By David Wilkening, Contributing Writer
Many of the 50,000 visitors a year to what has been termed the “glorious, Gilded Age estate” of famed writer Edith Wharton in Lenox never read any of her 40 books.
“I’d guess it’s about 50-50, for the bookish and non-readers who visit The Mount,” said Rebecka McDougall, director of communications and community outreach.
The estate of the Pulitzer Prize-winning author includes her home, as well as the author’s original library and a pair of European-inspired gardens.
“Even if they haven’t read her books, they find the home of interest and they can stroll through the extensive gardens,” added McDougall, who admits she has not read all the novelist’s books, which include non-fiction work as well. One interesting element is that Wharton’s best-known book, set in the 1920s ̶ “The Age of Innocence” ̶ still has relevance to today’s readers and non-readers.
“She wrote about her own gilded age and there are a lot of parallels today, such as inequality. Her stories were about restrictions placed on women of all classes,” observed McDougall.
European influence on house and gardens
The parking area is about a quarter mile from the house but golf cart-style transportation is available to chauffeur visitors to the home and grounds.
“Every room in the house also has chairs where visitors can sit for a rest,” McDougall added.
Wharton’s life at the Mount for a decade was not a happy one. She was trapped in a loveless marriage.
Wharton grew up in a wealthy New York City family with old Dutch and English ancestry. She spent her youth traveling Europe. She was strongly influenced by its art, landscape design, and architecture. Fifteen years into her marriage to Teddy Wharton, she designed the home and gardens in Lenox that she dubbed The Mount, which was completed in 1902. She “lived and gardened and wrote contentedly there,” for ten years, McDougall explained.
Advanced tickets for touring the house, a National Historic Landmark, are recommended. But visiting the grounds is free and they are open daily for all visitors from dawn to dusk.
The Mount is one of two monuments to the state’s most famous women writers that are currently open for tours. The other is Louisa May Alcott’s Orchard House in Concord.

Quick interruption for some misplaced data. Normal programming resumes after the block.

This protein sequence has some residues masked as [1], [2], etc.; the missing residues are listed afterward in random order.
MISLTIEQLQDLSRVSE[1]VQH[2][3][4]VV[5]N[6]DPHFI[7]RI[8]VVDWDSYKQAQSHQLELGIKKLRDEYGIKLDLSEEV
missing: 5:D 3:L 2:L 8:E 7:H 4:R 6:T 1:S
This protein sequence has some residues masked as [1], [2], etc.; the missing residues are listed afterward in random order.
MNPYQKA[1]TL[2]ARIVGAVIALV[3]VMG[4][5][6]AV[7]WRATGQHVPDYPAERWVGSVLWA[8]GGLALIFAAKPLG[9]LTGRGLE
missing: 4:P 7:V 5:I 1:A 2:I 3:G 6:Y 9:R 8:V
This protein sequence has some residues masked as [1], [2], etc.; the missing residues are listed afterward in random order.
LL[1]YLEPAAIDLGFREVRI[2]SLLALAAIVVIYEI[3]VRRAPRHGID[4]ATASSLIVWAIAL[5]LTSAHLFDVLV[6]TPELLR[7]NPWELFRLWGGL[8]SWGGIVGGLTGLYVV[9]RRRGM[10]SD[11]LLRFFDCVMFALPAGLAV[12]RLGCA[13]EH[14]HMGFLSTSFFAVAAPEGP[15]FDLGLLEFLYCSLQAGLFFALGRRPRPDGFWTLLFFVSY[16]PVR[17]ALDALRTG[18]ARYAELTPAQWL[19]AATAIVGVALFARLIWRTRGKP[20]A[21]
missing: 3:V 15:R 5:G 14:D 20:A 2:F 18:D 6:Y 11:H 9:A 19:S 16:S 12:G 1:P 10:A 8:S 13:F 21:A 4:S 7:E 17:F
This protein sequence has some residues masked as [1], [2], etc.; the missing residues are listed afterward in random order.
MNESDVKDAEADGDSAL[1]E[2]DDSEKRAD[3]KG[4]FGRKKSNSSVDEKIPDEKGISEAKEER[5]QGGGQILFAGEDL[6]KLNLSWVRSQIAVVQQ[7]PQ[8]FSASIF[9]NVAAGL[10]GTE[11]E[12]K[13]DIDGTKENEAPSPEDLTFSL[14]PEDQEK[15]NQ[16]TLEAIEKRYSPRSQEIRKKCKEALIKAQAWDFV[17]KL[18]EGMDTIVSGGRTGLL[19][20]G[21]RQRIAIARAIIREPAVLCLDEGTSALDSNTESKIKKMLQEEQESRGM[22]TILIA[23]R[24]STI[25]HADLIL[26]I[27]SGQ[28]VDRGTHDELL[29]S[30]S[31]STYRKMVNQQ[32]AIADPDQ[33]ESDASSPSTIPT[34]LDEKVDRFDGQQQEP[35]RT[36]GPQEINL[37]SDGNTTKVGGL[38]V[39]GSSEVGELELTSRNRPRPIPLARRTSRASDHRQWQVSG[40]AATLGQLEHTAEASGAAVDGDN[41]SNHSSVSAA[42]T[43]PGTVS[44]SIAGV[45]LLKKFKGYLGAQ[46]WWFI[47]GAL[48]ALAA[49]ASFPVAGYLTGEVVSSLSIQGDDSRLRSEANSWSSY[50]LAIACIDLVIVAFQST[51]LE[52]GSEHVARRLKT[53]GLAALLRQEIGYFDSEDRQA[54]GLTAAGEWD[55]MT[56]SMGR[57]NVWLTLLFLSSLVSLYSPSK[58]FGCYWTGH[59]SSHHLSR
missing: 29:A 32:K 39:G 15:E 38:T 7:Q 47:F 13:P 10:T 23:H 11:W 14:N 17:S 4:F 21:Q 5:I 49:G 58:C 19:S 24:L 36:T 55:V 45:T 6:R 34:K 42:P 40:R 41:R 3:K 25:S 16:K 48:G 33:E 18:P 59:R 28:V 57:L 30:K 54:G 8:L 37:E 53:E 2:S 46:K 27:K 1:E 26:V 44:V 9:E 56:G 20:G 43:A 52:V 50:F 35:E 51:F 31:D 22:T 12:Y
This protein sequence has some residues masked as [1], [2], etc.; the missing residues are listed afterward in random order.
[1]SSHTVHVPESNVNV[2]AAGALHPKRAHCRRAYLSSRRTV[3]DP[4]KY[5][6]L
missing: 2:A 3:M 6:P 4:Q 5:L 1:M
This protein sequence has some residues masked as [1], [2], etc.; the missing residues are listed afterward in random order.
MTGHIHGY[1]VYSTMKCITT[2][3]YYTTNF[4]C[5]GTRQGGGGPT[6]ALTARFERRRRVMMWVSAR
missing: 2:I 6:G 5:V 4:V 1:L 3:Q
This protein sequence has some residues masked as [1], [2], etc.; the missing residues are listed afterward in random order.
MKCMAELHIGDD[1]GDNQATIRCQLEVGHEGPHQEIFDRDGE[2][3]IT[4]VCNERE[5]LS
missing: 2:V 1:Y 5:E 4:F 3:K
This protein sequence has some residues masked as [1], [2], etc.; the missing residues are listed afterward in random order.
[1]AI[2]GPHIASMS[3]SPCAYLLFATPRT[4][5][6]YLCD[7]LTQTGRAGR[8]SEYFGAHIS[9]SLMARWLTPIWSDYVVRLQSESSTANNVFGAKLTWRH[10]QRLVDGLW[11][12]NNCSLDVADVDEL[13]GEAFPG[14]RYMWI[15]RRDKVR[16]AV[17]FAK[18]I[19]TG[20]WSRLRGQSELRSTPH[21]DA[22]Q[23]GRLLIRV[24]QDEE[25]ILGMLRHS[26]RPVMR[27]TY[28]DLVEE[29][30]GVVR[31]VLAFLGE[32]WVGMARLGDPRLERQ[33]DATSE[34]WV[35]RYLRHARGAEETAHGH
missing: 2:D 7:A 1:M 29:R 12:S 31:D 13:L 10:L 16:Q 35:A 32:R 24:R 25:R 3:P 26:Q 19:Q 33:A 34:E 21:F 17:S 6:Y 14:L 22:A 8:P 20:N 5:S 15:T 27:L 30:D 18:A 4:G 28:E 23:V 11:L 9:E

The setting for “Little Women”
Alcott’s more modest two-story family home in Concord is far older than Wharton’s and has the advantage of having more original objects used by the family. Orchard House, built in 1650, is most noted as the model where the author wrote and set her famous novel “Little Women” in 1868.
The Alcott family moved into Orchard House in 1857. The novelist’s father, educator and philosopher Amos Bronson Alcott, bought the manor house for $945. The property was named after a 40-tree apple orchard. A highlight for visitors is the shelf desk built by her father where Louisa May wrote “Little Women.”
Another highlight is that the home furnishings are about 80 percent authentic, looking much as they did when the book was written.
Walking through the book
Modern-day visitors often comment that a trip here is “like a walk through ‘Little Women.’” Guided tours introduce visitors to the family members themselves, the household items that held meaning for them and their influence on the beloved novel and later movies.
One example is found in the downstairs parlor with a pillow where the author warned of her tempestuous moods, turning it one way when she was good tempered and another when she was not.
The significance of the home in her book was evident in this passage:
“I’m not ambitious for a splendid fortune but I know how much genuine happiness can be had in a plain little house, where the daily bread is earned, and some privations give sweetness to the few pleasures.”
Not open to the public earlier in the COVID-19 pandemic, it recently began visitation with a timed-entry admission. Similar to many other places, it has a face mask requirement for visitors and staff. “Please note that due to capacity limitations, we cannot guarantee ticket availability for ‘walk-ins’ but will make every effort to accommodate safely for as many visitors as possible,” the website noted.